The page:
Obama can still build 2nd term legacy
Many a modern president has lost momentum and suffered what are termed “scandals” in his second term. President Barack Obama’s current problems are part of that tradition. But with the exception of Richard Nixon, scandals have not proven fatal. Indeed, Ronald Reagan’s Iran-Contra scandal and Bill Clinton’s impeachment over the Monica Lewinsky affair were far more serious than what we know so far about Obama’s involvement in Benghazi, the Internal Revenue Service or subpoenas of records of reporters’ calls. Yet Reagan and Clinton finished their second terms as popular presidents.
America’s founding fathers created a system of government deliberately designed to protect liberties rather than be efficient. They feared giving the chief executive too much power and constrained the president with checks and balances to limit his actions. As one wag put it, the system ensured that King George III could not rule over us, nor for that matter, could anyone else.
Work With China, Don’t Contain It
CITING an escalating dispute over islands in the East China Sea, The Economist warned last week that “China and Japan are sliding toward war.” That assessment may be too alarmist, but the tensions have bolstered the efforts of some American analysts who have urged a policy to “contain” China.
During a recent visit to China, I was struck by how many Chinese officials believe such a policy is already in place and is the central purpose of President Obama’s “pivot” toward Asia. “The pivot is a very stupid choice,” Jin Canrong, a professor of international relations, declared publicly. “The United States has achieved nothing and only annoyed China. China can’t be contained,” he added.
Source: The New York Times
The World in 2030
What will the world look like two decades from now? Obviously, nobody knows, but some things are more likely than others. Companies and governments have to make informed guesses, because some of their investments today will last longer than 20 years. In December, the United States National Intelligence Council (NIC) published its guess: Global Trends 2030: Alternative Worlds.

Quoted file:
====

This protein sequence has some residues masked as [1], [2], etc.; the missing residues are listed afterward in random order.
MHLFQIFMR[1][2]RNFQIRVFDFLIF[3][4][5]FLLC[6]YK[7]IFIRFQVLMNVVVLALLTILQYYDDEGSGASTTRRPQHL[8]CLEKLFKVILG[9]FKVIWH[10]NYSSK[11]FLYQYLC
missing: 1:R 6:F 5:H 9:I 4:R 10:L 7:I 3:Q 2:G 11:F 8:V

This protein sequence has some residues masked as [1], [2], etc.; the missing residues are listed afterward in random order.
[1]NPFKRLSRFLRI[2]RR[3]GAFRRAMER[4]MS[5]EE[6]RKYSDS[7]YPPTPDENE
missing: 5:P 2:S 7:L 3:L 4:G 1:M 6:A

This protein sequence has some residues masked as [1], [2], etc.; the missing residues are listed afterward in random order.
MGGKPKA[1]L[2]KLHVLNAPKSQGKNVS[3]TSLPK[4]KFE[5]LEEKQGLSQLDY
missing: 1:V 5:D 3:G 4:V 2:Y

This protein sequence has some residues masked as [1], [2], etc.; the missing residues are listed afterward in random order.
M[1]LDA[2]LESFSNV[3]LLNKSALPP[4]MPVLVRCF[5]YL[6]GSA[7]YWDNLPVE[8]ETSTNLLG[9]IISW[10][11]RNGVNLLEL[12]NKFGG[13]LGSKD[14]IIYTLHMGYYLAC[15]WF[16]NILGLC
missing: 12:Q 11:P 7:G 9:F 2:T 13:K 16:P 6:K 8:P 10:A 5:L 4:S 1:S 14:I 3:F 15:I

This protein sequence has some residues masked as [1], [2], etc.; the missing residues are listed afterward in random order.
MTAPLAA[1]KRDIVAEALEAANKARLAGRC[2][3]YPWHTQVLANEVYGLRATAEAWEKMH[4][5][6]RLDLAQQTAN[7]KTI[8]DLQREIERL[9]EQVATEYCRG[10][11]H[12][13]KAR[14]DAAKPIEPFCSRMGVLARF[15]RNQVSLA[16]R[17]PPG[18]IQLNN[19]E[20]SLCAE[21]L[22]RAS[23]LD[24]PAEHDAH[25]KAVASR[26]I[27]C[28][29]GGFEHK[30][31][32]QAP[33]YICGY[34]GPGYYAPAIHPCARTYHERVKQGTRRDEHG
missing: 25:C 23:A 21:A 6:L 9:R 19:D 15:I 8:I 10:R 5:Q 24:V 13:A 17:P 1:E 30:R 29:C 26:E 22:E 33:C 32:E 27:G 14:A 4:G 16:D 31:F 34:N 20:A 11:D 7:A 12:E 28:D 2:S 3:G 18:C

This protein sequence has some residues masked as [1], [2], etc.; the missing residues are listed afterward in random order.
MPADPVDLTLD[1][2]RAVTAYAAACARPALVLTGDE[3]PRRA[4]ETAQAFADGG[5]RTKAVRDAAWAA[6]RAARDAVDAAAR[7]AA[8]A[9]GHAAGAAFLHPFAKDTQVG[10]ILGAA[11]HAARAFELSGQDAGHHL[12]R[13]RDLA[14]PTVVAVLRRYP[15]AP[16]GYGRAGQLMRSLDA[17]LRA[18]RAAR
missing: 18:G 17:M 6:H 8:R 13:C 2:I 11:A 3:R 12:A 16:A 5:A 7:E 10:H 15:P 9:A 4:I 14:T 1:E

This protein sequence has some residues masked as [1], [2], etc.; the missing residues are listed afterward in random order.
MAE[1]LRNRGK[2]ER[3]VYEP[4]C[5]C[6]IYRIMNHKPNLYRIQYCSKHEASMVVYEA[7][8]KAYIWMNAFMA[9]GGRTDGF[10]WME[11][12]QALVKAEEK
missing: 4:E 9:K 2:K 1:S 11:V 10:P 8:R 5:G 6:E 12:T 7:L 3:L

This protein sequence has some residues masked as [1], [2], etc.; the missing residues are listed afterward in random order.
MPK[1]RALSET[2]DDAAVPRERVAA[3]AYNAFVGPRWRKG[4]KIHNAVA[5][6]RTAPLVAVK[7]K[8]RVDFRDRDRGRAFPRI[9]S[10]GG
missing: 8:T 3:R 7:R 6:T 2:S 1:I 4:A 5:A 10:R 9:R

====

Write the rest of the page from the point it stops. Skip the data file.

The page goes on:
The NIC foresees a transformed world, in which “no country – whether the US, China, or any other large country – will be a hegemonic power.” This reflects four “megatrends”: individual empowerment and the growth of a global middle class; diffusion of power from states to informal networks and coalitions; demographic changes, owing to urbanization, migration, and aging; and increased demand for food, water, and energy.
Each trend is changing the world and “largely reversing the historic rise of the West since 1750, restoring Asia’s weight in the global economy, and ushering in a new era of ‘democratization’ at the international and domestic level.” The US will remain “first among equals” in hard and soft power, but “the ‘unipolar moment’ is over.”
The Obama Doctrine’s First Term
ASPEN—Public-opinion polls in the United States indicate a close presidential election in November. While President Barack Obama outpolls the Republican challenger, Mitt Romney, on foreign policy, slow economic growth and high unemployment—issues that are far more salient in US elections—favor Romney. And, even on foreign policy, Obama’s critics complain that he has failed to implement the transformational initiatives that he promised four years ago. Are they right?